The finer points of Studebaker Batteries
Wow, can't believe it's been a year since I wrote anything here. I guess that's because Barney has been such a good boy that I haven't had to fix anything in quite a while. He's kind of in a state of stasis at the moment; there are things I need to attend to (a few rust bubbles, window seals, etc.), but he drives so well that I've just been enjoying the ride.
Summer, however, is when things get stressed on any car. One of the most common things to fail in the summer is the battery; heat and storage cell technology do not mix well. That's why, at least in the Southwest, batteries fail more often than any other time of year.
And so it went this past weekend. I'd been watching a slow decline in cranking power since April, but since I'm a tightwad (I drive a Studebaker, after all!) I put off doing anything about it... until last Saturday. I sat down and started to crank him over, and Barney...groaned. About 15 seconds of slow turn with no fire, and I let the starter rest; on the second try the engine made exactly 3 revolutions before the battery gave up for good.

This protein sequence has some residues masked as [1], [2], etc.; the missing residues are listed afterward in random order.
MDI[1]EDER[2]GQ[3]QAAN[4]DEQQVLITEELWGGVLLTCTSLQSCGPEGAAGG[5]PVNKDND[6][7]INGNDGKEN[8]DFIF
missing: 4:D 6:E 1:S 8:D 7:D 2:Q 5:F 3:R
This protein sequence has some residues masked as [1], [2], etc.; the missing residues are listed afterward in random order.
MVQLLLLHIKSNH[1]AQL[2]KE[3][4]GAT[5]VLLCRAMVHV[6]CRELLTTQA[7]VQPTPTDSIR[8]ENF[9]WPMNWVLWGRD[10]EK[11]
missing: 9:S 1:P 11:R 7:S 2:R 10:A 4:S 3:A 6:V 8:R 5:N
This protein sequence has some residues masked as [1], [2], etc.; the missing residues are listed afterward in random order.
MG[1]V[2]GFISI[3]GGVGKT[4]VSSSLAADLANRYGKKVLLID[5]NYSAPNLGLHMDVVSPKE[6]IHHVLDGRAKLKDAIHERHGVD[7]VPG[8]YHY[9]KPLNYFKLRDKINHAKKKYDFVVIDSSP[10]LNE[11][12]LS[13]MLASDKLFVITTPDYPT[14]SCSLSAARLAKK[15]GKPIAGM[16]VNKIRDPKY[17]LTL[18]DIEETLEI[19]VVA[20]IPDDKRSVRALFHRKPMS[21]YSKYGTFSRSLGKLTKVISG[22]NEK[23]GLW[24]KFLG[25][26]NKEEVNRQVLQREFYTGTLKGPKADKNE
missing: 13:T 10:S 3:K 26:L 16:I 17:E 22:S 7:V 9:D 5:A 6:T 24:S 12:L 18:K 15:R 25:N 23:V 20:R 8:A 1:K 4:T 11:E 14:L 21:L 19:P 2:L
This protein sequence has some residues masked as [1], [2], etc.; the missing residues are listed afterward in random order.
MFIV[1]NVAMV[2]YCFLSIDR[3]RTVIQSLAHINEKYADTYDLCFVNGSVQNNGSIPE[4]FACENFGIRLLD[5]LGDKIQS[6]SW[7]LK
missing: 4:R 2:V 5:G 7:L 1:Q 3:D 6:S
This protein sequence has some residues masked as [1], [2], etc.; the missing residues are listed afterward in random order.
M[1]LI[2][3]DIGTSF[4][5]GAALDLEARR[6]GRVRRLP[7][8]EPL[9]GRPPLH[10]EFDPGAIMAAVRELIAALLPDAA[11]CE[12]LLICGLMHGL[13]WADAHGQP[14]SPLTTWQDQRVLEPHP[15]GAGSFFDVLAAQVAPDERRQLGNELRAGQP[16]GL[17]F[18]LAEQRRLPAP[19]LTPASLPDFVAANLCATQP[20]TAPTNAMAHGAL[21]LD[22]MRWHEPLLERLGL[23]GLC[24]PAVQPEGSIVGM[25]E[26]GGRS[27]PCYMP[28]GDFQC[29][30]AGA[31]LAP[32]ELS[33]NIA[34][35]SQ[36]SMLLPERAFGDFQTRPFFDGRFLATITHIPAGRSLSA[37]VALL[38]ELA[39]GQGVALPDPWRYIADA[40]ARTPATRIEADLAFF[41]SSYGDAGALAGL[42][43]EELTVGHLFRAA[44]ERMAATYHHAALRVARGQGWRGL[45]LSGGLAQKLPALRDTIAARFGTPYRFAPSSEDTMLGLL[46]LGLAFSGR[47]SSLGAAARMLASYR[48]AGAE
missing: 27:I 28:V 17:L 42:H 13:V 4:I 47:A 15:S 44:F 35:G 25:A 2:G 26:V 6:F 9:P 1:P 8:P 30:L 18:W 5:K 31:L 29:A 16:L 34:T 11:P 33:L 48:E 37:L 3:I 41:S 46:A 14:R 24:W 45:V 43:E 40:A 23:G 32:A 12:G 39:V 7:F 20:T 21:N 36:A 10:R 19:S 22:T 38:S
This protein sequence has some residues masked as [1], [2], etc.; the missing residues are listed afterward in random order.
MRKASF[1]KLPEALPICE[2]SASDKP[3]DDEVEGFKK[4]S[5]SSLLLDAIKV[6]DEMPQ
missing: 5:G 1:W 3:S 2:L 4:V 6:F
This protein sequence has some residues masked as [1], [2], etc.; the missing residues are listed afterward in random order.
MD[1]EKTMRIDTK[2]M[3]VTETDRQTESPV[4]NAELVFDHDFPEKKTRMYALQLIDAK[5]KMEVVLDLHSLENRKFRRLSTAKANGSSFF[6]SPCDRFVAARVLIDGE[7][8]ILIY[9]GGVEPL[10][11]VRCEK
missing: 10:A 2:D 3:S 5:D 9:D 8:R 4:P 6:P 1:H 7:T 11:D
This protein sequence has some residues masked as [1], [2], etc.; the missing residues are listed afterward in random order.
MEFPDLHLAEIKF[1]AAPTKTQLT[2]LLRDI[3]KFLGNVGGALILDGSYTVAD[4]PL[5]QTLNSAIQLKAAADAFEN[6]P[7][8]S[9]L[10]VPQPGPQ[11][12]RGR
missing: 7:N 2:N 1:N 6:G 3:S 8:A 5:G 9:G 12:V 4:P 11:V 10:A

The nuance of Studebaker batteries
Studebaker sedans from 1956 - 1966 use a pretty standard-sized Group 24 battery. Notice I said "Group 24" - not the more commonly available Group 24F.
(Also note that Hawks and Avantis use different batteries - Group 24 applies only to sedan-based Studebakers and Larks based on that chassis. Be sure to look up exactly what you need.)
What's the difference? On a Group 24 battery, the terminals are placed so that, with the positive terminal located at the rear, both terminals are located inboard of the fender, as shown below:
"No big deal", you say, "just turn the battery 180 degrees." Nope - won't work, and here's why.
So, it will take a little more effort to search out the Group 24 battery, as the F variant is much more common these days. And, even when the counter dude (or chick) hands you your battery, be sure you double-check it; they don't always know the difference between a Group 24 and Group 24F.
|Happy battery, happy Barney|
Barney is happy now with his new battery, and so am I - one quick flick of the key and he's off to the races. Which makes it yet another good day to be a Studebaker driver!